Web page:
New Statistics From Hill Strategies

On March 27, Hill Strategies released “A Statistical Profile of Artists in Canada in 2016”, a report based on information collected from the 2016 long-form census. This report focuses on the working lives of artists in Canada, including statistics on:

  • The overall number of artists
  • Artists by occupation
  • Demographic information
  • Self-employment rates
  • Income
  • The industries where artists work

According to this report, 183,200 Canadians are artists (who spend more time at their art than at any other occupation). This represents almost 1% of the overall Canadian labour force. That means the number of artists is greater than the labour force in automotive manufacturing (154,100) and the utilities sector (144,900). Take into consideration how many artists are not included here: those who derive most of their income from teaching, research, administration or another job that fuels their professional arts practice, and that number skyrockets. However, for the purpose of the Hill Strategies study, only those census-reporting artists are included in the numbers below.

Out of 183,200 artists, 9% identify as artisans and craftspeople (a total of 17,300 people). On average, artisans and craftspeople make $20,300 per year… 52% lower than the average of all Canadian workers ($41,900).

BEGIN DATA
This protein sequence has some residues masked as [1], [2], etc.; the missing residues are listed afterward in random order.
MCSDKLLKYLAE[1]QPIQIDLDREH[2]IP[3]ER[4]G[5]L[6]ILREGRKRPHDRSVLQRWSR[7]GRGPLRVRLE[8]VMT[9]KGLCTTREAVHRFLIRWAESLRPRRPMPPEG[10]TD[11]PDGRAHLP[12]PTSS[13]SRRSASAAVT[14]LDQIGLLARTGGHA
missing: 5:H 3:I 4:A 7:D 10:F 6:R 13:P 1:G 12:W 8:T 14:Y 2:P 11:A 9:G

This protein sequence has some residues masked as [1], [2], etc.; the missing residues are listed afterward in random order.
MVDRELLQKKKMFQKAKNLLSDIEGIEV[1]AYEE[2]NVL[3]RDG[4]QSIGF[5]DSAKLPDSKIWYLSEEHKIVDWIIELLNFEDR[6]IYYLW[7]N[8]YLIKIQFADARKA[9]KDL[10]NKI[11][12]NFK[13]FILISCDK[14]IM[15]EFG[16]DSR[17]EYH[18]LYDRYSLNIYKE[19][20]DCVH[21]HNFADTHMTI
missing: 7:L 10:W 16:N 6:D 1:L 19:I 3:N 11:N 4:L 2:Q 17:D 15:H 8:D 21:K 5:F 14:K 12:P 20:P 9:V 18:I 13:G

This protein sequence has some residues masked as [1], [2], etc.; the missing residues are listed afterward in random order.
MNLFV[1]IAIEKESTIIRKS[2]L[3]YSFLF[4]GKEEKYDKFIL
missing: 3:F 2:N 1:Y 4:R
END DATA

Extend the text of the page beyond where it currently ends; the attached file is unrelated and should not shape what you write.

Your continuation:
This report also contains other key demographic and employment characteristics:

  • Women comprise 53% of all artists, higher than the proportion of all Canadian workers (48%).
  • A much larger percentage of artists than all workers have a bachelor’s degree or higher (44% vs. 27%).
  • 52% of artists are self-employed, compared with only 12% of all workers.
  • The age distribution of artists is fairly similar to all workers: nearly one-half of artists (47%) are 45 years of age or older, similar to the 45% of all workers. However, more artists than all workers are 65 years of age or older (12% vs. 6%).
  • Racialized Canadians are under-represented among artists (15%) compared with all workers (21%).
  • Indigenous and immigrant workers are slightly under-represented among artists: Indigenous People (3.3% of artists and 4.0% of all workers) and immigrants (21% of artists and 23% of all workers).

Thank you to Hill Strategies for their work in providing arts sector information. Click here to read the full report.

It is important that we recognize that these numbers only include a portion of those practising professional arts. To that, the Canadian Crafts Federation would like to say to ALL craft artists – full-time, part-time, primary income or secondary income – that we see you and we recognize, appreciate, and celebrate your work. We continue to work with Statistics Canada and Canadian Heritage to make statistical improvements that will clarify and reflect the full ecosystem of craft.

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Banner: Marie Claude Morin (left), Julia Reimer (right)